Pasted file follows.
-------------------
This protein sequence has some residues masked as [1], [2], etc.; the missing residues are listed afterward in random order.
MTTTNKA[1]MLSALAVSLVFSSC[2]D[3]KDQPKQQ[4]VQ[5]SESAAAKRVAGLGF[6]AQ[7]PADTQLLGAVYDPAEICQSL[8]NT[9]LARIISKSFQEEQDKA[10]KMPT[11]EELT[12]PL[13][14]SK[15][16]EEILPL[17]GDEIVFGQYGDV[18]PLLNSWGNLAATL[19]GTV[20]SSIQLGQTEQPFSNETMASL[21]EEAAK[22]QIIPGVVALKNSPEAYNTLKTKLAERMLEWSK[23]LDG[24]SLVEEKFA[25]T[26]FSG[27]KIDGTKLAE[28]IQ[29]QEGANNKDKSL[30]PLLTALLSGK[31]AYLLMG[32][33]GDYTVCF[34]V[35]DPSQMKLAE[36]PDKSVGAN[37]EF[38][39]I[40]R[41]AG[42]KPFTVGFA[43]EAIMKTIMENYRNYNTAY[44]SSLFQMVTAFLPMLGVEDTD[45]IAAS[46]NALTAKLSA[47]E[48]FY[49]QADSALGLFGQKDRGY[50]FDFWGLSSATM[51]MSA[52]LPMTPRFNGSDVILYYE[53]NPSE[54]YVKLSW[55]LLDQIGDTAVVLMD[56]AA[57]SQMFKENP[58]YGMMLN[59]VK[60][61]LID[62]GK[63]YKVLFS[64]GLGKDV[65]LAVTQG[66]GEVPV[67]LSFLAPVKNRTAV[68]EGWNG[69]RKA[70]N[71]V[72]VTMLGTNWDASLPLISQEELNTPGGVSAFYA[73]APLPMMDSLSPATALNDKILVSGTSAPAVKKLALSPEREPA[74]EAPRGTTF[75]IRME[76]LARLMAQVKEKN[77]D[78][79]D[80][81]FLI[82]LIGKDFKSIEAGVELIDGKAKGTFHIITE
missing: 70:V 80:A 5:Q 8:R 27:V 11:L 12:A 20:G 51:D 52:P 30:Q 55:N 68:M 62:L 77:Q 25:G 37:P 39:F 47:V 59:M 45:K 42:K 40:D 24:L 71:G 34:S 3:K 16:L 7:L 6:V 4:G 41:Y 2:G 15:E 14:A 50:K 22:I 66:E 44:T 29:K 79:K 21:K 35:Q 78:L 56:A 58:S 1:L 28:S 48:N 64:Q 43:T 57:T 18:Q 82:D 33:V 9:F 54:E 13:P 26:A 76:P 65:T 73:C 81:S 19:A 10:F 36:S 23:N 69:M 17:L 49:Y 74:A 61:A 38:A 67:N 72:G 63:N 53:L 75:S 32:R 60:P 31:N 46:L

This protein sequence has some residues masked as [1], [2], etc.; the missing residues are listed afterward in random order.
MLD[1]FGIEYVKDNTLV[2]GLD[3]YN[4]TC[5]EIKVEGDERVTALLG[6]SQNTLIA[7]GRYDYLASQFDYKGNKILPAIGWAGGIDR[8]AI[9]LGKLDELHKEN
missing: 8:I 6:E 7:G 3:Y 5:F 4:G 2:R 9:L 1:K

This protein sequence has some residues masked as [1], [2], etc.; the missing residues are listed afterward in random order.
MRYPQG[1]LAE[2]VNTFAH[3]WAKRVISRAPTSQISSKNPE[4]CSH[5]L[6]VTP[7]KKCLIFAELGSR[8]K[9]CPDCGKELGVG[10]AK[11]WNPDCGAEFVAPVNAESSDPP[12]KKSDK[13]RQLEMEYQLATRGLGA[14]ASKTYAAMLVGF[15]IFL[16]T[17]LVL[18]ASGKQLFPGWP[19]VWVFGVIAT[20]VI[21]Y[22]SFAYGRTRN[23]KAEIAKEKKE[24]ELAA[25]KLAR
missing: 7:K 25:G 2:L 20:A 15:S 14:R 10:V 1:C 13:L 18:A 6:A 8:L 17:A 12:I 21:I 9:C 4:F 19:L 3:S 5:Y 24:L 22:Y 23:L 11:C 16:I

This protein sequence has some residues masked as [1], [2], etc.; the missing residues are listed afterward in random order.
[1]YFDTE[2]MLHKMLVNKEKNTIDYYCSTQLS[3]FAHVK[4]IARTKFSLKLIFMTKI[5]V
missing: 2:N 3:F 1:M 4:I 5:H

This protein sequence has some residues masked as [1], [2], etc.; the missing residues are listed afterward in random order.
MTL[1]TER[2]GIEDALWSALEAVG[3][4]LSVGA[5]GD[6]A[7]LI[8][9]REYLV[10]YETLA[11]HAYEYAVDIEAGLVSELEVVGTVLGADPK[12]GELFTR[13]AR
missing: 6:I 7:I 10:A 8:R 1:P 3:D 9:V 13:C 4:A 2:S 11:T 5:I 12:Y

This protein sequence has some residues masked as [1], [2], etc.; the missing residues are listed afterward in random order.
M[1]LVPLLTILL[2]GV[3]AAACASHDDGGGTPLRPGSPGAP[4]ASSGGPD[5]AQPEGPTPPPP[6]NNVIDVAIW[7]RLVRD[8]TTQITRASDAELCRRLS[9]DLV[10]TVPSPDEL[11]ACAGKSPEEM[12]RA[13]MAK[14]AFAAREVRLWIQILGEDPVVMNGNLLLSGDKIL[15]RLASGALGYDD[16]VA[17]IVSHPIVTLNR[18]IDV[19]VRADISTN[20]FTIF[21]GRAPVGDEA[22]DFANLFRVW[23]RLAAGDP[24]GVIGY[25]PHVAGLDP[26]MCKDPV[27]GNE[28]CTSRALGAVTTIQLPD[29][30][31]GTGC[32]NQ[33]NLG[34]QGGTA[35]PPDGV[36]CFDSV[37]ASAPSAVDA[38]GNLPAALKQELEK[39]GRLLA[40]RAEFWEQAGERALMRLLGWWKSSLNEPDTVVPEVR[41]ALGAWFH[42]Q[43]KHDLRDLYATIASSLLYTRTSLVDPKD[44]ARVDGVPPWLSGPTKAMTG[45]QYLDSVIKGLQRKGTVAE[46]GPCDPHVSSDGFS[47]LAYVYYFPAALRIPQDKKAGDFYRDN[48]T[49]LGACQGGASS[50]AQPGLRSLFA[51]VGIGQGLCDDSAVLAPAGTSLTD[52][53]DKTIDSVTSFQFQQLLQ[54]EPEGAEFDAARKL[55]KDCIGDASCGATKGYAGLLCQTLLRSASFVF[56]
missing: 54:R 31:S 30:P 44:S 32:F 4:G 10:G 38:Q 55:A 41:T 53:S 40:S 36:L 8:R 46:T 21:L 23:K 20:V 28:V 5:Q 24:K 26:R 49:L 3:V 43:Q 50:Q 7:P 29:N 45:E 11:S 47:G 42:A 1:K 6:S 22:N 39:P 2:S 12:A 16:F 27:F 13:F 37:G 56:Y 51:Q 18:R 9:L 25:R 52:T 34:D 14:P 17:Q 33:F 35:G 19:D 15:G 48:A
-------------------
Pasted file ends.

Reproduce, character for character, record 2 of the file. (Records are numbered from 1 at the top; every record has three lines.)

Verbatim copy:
This protein sequence has some residues masked as [1], [2], etc.; the missing residues are listed afterward in random order.
MLD[1]FGIEYVKDNTLV[2]GLD[3]YN[4]TC[5]EIKVEGDERVTALLG[6]SQNTLIA[7]GRYDYLASQFDYKGNKILPAIGWAGGIDR[8]AI[9]LGKLDELHKEN
missing: 8:I 6:E 7:G 3:Y 5:F 4:G 2:R 9:L 1:K